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Measuring ROI from Digital: How Does Your Company Stack Up?

One of the biggest challenges for financial service companies is identifying how the sale of a service or product is facilitated. Without understanding why customers buy when they do, firms can lose an important market advantage. This attribution trail has become even more difficult to map as the channels through which customers engage continue to grow, from offline to digital.
During our recent Hearsay Summit, where more than 110 decision-makers from top global firms gathered in our Silicon Valley hometown, we held a series of peer-led roundtables to answer the following:

  • What challenges do teams encounter when trying to demonstrate the value of digital technologies and channels?
  • How do they connect that to achieving the firm’s overall business goals of increased revenue, lowered costs and time efficiency?

The 4 Levels of Digital Maturity and Hearsay’s ROI Hierarchy of Needs

For additional context, we discussed our ROI Hierarchy of Needs. This pyramid was built based on our financial services expertise, and correlates an organization’s digital maturity with how far along they are in measuring attribution from digital assets.
Given our company’s 100-percent focus on financial services, we find that most firms start their attribution journey by collecting anecdotes, then quickly progress to ROI surveys of the field. After these are challenged as inadequate, organizations move to measure via a single variable or multi-variable quantitative correlation analysis, and then follow this with field experimentation or consumer journey mapping through technology.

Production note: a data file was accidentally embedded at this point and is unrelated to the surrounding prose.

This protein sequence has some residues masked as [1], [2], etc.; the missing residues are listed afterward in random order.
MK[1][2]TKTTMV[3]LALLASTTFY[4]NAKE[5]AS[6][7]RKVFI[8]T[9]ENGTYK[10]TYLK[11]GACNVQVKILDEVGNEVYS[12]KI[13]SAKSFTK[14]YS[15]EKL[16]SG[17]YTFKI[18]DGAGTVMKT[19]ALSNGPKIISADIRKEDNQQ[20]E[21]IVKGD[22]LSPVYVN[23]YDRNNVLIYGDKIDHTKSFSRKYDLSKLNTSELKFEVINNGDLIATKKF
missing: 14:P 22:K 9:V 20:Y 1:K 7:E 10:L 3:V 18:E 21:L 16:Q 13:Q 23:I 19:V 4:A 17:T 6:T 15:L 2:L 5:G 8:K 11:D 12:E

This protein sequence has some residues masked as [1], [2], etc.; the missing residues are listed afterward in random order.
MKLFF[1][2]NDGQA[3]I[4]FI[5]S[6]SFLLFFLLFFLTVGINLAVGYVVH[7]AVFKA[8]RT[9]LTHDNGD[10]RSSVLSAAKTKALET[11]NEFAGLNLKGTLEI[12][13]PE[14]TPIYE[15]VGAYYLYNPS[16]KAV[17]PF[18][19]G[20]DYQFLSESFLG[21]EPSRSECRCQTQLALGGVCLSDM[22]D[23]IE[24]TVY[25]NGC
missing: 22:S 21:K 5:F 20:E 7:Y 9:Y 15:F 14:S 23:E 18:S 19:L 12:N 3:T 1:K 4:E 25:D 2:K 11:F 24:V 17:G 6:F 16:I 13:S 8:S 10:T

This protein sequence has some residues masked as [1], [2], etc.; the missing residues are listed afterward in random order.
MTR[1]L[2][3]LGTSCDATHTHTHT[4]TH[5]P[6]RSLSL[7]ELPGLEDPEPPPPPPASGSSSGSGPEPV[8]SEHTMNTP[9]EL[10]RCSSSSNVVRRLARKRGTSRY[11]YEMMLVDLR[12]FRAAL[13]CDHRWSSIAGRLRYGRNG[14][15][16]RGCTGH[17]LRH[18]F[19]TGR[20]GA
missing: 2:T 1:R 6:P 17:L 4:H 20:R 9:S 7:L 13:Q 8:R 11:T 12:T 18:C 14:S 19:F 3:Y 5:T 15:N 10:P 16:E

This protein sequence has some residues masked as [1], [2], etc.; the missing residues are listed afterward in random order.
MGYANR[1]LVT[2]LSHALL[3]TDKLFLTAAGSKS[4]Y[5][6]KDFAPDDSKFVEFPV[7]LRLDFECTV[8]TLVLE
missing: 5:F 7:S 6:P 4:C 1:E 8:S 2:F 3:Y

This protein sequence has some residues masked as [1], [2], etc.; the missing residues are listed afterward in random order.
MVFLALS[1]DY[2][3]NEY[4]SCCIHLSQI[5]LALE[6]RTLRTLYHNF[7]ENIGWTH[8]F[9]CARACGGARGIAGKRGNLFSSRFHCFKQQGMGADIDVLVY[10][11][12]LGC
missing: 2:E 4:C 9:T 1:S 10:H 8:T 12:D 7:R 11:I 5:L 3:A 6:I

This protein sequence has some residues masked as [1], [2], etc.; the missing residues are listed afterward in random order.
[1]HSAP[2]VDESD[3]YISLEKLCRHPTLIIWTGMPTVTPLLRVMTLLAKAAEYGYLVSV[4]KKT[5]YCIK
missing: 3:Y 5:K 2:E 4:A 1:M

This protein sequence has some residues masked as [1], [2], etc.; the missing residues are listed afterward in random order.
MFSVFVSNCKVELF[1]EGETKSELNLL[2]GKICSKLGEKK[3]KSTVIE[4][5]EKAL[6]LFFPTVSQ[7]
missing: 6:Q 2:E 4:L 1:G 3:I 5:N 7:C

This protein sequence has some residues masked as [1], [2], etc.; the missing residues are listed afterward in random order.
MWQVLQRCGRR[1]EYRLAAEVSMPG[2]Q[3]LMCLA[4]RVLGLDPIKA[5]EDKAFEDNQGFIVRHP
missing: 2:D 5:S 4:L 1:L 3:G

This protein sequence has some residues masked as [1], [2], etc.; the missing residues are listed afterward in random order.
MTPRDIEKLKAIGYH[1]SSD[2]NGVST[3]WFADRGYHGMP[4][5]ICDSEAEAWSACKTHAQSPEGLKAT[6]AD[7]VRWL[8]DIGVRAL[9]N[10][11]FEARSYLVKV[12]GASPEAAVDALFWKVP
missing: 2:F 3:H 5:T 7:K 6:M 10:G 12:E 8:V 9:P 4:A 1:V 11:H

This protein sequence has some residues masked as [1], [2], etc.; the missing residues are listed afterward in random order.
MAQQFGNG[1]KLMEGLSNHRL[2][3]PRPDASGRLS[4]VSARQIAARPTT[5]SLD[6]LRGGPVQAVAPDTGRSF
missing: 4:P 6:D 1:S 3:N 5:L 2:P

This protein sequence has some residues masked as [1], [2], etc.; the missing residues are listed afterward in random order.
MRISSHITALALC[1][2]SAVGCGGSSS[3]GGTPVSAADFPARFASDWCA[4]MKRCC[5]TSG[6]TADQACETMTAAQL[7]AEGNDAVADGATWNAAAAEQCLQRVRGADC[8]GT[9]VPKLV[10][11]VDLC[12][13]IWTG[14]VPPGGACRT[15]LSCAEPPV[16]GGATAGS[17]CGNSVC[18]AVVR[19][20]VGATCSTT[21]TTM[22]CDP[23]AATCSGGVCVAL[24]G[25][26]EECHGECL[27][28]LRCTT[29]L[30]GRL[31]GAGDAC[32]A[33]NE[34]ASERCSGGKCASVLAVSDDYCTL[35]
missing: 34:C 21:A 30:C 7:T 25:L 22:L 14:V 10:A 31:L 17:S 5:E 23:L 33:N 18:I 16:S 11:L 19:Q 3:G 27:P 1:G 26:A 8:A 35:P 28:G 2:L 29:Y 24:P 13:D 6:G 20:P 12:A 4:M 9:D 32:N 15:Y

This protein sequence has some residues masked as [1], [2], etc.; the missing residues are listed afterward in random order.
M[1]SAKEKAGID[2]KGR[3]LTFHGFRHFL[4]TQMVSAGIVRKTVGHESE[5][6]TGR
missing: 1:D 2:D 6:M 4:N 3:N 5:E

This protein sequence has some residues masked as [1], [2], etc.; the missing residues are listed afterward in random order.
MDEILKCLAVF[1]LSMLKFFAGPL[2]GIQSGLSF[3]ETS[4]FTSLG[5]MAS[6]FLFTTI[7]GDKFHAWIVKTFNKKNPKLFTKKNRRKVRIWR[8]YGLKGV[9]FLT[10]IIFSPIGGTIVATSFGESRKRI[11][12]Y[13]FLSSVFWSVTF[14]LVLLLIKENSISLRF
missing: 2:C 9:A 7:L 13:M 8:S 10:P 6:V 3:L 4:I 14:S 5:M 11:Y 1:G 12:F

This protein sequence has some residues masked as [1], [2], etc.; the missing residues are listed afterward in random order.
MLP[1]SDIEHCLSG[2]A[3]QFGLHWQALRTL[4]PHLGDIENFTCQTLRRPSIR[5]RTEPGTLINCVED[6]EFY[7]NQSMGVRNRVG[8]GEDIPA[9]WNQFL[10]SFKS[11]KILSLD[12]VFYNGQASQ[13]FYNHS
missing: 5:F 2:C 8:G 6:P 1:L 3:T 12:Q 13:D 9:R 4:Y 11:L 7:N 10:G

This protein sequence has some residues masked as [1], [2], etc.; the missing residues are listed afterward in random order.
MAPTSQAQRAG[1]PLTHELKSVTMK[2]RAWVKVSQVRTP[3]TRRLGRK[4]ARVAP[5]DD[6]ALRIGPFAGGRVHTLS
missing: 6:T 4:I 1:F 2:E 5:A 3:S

Our roundtables revealed that while most firms currently measure ROI through surveys and anecdotes, many are increasingly measuring more quantitatively through correlative studies or through highly integrated technology ecosystems.
However, successfully executing either a quantitative analysis or building out an attribution map posed a number of challenges. We discussed some of the largest challenges through our three key ROI topics: